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Dieters' Responses Slowed in Study

By Marcia Wood
April 9, 1997

Women who cut calories to lose weight may inadvertently slow their reaction times, an effect that can continue for weeks after the women have stopped dieting.

That’s the finding from a study by scientists with USDA’s Agricultural Research Service and the Institute of Food Research of the British Biotechnology Sciences Research Council. The scientists report their findings today (April 9) in New Orleans at a meeting of the Federation of American Societies for Experimental Biology.

Reaction time lengthened by 11 percent in women volunteers who went on a reducing diet directed by researchers from the ARS Western Human Nutrition Research Center in San Francisco. The volunteers’ reaction times continued to slow for 3 weeks after they had stopped dieting and started eating enough to maintain their new, lower weights.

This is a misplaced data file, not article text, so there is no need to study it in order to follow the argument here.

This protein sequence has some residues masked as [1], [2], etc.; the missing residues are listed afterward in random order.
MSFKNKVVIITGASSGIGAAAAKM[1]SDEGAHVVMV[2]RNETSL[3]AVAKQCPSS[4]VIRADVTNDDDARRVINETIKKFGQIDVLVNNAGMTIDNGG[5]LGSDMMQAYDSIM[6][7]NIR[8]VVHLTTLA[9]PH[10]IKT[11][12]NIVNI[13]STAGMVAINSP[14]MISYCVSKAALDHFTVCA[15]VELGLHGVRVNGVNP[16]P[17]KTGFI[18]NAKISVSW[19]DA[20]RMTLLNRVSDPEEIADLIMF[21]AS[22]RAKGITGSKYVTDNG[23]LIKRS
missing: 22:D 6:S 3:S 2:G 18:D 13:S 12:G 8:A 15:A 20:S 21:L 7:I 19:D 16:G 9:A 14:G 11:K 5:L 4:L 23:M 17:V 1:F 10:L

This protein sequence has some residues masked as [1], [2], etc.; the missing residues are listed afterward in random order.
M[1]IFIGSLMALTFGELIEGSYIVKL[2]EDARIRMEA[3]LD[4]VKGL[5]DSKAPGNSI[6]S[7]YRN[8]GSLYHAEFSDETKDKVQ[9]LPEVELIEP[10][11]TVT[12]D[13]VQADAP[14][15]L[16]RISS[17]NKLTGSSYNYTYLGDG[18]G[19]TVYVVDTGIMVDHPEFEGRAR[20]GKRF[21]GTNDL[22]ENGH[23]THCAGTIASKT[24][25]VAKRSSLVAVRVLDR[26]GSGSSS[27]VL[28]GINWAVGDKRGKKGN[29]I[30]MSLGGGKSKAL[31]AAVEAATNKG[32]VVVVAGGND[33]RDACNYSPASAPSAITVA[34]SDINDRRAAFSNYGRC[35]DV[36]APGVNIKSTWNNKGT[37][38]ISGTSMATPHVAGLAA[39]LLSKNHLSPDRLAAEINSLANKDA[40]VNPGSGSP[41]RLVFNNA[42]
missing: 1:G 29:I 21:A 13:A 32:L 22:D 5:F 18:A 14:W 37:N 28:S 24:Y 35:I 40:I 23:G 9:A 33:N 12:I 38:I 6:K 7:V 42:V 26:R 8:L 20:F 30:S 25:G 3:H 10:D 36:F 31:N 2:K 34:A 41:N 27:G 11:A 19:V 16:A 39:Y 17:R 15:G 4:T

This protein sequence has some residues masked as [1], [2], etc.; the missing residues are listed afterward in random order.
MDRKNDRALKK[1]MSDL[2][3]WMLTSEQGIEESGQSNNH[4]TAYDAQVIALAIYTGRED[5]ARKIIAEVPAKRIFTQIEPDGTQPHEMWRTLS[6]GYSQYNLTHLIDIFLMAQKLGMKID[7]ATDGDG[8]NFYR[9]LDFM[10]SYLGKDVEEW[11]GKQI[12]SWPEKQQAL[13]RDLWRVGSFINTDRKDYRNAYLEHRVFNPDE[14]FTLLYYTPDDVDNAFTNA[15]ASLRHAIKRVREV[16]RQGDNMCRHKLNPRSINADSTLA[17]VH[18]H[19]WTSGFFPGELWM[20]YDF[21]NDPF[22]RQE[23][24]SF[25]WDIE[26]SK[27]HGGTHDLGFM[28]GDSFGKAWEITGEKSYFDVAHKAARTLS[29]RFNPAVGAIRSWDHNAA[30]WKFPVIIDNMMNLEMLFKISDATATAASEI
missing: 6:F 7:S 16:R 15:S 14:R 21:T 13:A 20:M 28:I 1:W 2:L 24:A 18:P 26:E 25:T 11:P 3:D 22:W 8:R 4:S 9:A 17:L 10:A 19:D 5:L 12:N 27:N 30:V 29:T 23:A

Researchers want to determine whether this slowdown lowers dieters' alertness--and thus increases their risk of accidents--or whether the even longer-term regimens sometimes needed to achieve healthful weights might increase such risks.

Fourteen women, age 25 to 42, participated in the study. Overweight but otherwise healthy, the volunteers lost an average of 27 pounds. During the 15-week reducing-diet-phase of the 21-week study, the women ate only half of the number of calories needed to maintain their beginning weight. The study was longer than other experiments on dieting and mental performance reported during the past five years.

At five intervals during the experiment, scientists measured reaction times by determining how long it took the volunteers to strike the space bar on a computer keyboard when a white star appeared on their screen. This "simple reaction time" does not require thinking through options and making a choice.

Further study of dieting's effects on reaction time could lead to new understanding of how the body uses calories and nutrients for thought and action. That new information could be used by healthcare professionals to improve diet and exercise regimens for the estimated one-half of all American women who, at any given time, are on a reducing diet.

Scientific contact: Mary J. Kretsch, USDA-ARS Western Human Nutrition Research Center, San Francisco, Calif., phone (415) 556-6225,